During 1738 he slipped gradually into senility, and finally suffered a paralytic stroke: in 1742 guardians were officially appointed to care for his affairs. Swift died on October 19, 1745. The following is Yeats’s poetic version (a very free translation) of the Latin epitaph which Swift composed for himself: Swift sailed into his rest; Savage indignation there Cannot lacerate his breast. Imitate him if you dare, World-besotted traveller; he Served human liberty. Gulliver’s Travels, a large portion of which Swift wrote at Woodbrook House in County Laois, was published in 1726. It is regarded as his masterpiece.
As with his other writings, the Travels was published under a pseudonym, the fictional Lemuel Gulliver, a ship’s surgeon and later a sea captain. Some of the correspondence between printer Benj. Motte and Gulliver’s also-fictional cousin negotiating the book’s publication has survived. Though it has often been mistakenly thought of and published in bowdlerized form as a children’s book, it is a great and sophisticated satire of human nature based on Swift’s experience of his times. Gulliver’s Travels is an anatomy of human nature, a sardonic looking-glass, often criticized for its apparent misanthropy.
It asks its readers to refute it, to deny that it has adequately characterized human nature and society. Each of the four books—recounting four voyages to mostly-fictional exotic lands—has a different theme, but all are attempts to deflate human pride. Critics hail the work as a satiric reflection on the shortcomings of Enlightenment thought. If a reader wants to understand Gulliver’s Travels thoroughly and deeply, it is very necessary for him to know the writing techniques. Because of the special historical background, Swift had to employ many kinds of satire to criticize the contemporary English society indirectly.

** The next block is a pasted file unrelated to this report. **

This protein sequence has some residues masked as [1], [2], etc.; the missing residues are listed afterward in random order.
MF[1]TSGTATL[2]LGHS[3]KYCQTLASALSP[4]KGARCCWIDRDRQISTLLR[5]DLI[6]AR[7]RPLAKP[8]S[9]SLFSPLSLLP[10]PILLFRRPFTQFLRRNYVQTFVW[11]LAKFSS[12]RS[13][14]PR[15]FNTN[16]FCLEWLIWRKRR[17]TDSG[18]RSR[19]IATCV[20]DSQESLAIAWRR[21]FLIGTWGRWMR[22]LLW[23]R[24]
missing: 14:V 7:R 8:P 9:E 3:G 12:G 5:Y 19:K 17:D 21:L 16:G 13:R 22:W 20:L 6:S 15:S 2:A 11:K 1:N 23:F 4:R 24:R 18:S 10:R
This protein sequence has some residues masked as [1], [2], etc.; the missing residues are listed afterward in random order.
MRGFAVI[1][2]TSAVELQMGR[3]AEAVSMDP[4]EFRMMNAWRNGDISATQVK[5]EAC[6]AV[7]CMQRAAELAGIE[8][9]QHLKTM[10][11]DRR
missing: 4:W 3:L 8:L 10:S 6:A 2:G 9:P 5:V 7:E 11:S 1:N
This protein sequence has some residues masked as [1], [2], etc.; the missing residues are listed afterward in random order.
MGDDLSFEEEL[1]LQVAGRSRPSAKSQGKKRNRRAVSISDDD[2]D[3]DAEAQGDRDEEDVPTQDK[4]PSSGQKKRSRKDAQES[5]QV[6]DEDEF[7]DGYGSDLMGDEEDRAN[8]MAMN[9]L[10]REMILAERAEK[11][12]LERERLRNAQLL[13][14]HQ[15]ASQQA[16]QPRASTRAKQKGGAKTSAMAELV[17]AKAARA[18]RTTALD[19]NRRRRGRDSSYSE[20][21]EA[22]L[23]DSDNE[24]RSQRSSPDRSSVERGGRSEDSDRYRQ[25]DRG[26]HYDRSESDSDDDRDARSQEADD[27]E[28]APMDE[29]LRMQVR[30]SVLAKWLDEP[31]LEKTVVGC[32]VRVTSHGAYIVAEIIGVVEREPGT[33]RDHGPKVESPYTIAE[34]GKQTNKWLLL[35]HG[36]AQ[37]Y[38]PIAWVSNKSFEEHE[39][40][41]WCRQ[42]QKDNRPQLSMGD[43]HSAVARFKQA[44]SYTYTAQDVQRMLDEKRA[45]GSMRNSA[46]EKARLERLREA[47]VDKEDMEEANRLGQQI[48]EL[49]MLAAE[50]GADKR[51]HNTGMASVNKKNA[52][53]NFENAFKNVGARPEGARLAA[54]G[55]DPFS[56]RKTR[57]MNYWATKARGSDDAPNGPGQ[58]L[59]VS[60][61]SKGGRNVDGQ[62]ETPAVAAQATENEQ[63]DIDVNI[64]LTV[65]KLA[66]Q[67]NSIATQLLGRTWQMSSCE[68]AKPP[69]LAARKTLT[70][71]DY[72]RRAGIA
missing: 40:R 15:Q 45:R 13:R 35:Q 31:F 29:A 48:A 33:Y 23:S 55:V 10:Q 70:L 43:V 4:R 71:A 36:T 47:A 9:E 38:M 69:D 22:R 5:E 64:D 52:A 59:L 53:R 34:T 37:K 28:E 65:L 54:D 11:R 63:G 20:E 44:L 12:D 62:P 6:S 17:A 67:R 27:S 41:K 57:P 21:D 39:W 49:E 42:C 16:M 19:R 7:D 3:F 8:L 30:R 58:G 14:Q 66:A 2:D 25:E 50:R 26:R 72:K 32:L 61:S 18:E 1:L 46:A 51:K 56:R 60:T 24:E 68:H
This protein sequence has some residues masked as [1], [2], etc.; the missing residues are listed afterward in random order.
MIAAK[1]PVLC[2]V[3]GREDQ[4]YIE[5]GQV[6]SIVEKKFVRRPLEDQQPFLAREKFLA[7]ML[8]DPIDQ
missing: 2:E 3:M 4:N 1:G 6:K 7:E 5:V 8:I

The word satire derives from the Latin satira, meaning “medley. ” A satire, either in prose or in poetic form, holds prevailing vices or follies up to ridicule: it employs humor and wit to criticize human institutions or humanity itself, in order that they might be remodeled or improved. Satire as an English literary form derives in large part from Greek and Roman literature. Aristophanes, Juvenal, Horace, Martial, and Petronius all wrote satires of one kind or another, and the tradition maintained a tenuous existence in England down through the Middle Ages in the form of the fabliau and the Beast-epic.
The eighteenth century, however, in which poetry, drama, essays, and literary criticism were all imbued with the form, was the golden age of English satire. Dryden, Swift, Pope, Addison, Steele, and Johnson were all great satirists, and self-described heirs of the Roman poets Horace and Juvenal. Horatian satire tends to be gentler and more sympathetic than the more biting and bitter Juvenalian satire, in which the author‹Swift is the great example‹frequently rails savagely against the evil inherent in man and his institutions. Byron and Thackeray, in the nineteenth century, maintained and refined the satiric tradition, as did T.